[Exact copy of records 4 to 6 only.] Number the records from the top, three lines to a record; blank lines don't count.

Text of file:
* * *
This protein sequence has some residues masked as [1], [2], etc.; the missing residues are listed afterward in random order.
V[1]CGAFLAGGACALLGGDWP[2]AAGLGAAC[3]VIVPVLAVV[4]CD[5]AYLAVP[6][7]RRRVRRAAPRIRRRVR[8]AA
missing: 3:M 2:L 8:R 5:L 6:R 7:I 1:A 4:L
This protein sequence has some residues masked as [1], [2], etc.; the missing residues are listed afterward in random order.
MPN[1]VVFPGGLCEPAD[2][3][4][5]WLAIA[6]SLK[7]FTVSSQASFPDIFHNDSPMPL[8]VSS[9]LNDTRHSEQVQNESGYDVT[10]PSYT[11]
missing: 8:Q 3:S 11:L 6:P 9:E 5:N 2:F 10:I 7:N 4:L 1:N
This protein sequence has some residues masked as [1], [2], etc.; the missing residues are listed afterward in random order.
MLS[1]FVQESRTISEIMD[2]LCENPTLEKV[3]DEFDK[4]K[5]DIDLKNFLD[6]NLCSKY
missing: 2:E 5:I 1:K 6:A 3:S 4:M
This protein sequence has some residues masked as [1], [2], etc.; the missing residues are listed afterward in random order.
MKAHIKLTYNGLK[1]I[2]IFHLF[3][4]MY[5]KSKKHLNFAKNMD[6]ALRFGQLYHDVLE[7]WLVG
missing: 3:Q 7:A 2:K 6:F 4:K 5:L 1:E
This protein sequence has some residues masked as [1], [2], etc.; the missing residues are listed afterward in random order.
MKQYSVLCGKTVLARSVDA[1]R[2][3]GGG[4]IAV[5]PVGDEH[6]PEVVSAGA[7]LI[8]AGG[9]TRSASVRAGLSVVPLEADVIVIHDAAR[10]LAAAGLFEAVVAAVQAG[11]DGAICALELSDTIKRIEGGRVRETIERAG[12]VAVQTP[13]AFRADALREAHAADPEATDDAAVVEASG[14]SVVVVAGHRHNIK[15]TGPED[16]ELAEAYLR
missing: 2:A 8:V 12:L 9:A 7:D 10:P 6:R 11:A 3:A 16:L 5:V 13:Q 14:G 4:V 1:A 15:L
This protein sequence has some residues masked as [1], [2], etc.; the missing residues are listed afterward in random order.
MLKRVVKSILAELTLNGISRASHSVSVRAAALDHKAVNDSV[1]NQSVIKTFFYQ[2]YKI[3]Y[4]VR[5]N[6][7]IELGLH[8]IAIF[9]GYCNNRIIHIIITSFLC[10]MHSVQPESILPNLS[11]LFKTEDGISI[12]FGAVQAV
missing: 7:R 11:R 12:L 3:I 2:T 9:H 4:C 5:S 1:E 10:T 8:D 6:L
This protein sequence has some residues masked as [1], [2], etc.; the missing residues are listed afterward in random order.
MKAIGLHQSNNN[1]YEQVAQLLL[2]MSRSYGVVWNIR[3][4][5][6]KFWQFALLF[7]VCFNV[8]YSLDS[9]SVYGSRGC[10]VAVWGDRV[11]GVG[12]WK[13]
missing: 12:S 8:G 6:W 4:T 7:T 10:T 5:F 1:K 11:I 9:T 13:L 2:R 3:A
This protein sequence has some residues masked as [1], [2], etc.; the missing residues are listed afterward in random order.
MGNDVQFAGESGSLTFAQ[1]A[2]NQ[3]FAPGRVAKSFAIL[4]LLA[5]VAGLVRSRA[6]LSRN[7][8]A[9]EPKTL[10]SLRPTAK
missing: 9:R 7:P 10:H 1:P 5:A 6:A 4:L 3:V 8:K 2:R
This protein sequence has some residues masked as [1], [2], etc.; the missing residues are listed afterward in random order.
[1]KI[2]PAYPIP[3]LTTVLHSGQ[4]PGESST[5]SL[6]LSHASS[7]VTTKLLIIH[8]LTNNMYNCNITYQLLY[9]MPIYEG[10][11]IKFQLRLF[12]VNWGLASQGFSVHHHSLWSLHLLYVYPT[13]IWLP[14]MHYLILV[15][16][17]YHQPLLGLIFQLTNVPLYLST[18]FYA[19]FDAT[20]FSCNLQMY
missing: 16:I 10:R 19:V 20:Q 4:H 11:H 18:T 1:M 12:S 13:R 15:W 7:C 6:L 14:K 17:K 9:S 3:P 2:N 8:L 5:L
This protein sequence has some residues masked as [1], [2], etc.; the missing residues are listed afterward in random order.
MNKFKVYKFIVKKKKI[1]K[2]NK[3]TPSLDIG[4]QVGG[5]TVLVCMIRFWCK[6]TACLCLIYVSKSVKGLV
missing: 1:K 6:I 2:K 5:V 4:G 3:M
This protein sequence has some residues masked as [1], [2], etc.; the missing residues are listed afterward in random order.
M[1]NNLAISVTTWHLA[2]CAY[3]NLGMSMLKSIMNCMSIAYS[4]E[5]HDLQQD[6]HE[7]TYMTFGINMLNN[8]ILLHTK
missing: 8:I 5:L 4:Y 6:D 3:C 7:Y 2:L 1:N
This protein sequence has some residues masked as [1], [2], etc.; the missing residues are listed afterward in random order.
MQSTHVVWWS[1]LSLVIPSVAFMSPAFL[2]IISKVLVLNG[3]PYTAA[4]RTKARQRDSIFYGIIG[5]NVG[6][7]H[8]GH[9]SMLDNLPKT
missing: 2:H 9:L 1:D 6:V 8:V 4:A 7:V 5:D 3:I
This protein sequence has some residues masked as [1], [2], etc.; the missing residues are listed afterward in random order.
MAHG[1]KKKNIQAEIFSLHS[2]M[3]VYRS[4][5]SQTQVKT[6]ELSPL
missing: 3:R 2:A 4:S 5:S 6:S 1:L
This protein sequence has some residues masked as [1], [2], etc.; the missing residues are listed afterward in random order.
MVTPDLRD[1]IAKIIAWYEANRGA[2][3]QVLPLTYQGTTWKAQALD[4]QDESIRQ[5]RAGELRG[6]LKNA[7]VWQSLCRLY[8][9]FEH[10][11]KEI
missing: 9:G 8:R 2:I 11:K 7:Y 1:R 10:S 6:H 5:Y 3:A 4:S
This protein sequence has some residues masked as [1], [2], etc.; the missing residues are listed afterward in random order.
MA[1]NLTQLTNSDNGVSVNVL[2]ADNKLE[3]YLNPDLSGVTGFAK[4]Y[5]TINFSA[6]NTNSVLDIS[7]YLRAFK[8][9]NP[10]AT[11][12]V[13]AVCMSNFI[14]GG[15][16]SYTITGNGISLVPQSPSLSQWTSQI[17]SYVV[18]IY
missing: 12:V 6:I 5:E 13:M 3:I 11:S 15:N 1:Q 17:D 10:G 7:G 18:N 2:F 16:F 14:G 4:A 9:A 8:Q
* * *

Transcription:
This protein sequence has some residues masked as [1], [2], etc.; the missing residues are listed afterward in random order.
MKAHIKLTYNGLK[1]I[2]IFHLF[3][4]MY[5]KSKKHLNFAKNMD[6]ALRFGQLYHDVLE[7]WLVG
missing: 3:Q 7:A 2:K 6:F 4:K 5:L 1:E
This protein sequence has some residues masked as [1], [2], etc.; the missing residues are listed afterward in random order.
MKQYSVLCGKTVLARSVDA[1]R[2][3]GGG[4]IAV[5]PVGDEH[6]PEVVSAGA[7]LI[8]AGG[9]TRSASVRAGLSVVPLEADVIVIHDAAR[10]LAAAGLFEAVVAAVQAG[11]DGAICALELSDTIKRIEGGRVRETIERAG[12]VAVQTP[13]AFRADALREAHAADPEATDDAAVVEASG[14]SVVVVAGHRHNIK[15]TGPED[16]ELAEAYLR
missing: 2:A 8:V 12:L 9:A 7:D 10:P 6:R 11:A 3:A 16:L 5:V 13:Q 14:G 4:V 1:A 15:L
This protein sequence has some residues masked as [1], [2], etc.; the missing residues are listed afterward in random order.
MLKRVVKSILAELTLNGISRASHSVSVRAAALDHKAVNDSV[1]NQSVIKTFFYQ[2]YKI[3]Y[4]VR[5]N[6][7]IELGLH[8]IAIF[9]GYCNNRIIHIIITSFLC[10]MHSVQPESILPNLS[11]LFKTEDGISI[12]FGAVQAV
missing: 7:R 11:R 12:L 3:I 2:T 9:H 4:C 5:S 1:E 10:T 8:D 6:L